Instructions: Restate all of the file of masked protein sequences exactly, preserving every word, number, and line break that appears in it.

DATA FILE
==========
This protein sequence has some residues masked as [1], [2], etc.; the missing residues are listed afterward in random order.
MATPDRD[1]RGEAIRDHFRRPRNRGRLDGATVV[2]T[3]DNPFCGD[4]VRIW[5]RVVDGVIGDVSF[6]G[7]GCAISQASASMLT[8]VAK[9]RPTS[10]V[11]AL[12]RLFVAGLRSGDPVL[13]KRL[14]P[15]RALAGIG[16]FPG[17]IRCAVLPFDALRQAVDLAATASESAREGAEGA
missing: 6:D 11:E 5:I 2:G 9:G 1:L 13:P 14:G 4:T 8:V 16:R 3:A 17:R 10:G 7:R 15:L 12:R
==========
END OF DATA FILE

This protein sequence has some residues masked as [1], [2], etc.; the missing residues are listed afterward in random order.
MATPDRD[1]RGEAIRDHFRRPRNRGRLDGATVV[2]T[3]DNPFCGD[4]VRIW[5]RVVDGVIGDVSF[6]G[7]GCAISQASASMLT[8]VAK[9]RPTS[10]V[11]AL[12]RLFVAGLRSGDPVL[13]KRL[14]P[15]RALAGIG[16]FPG[17]IRCAVLPFDALRQAVDLAATASESAREGAEGA
missing: 6:D 11:E 5:I 2:G 9:G 1:L 13:P 14:G 4:T 8:V 16:R 3:A 17:R 10:G 7:R 15:L 12:R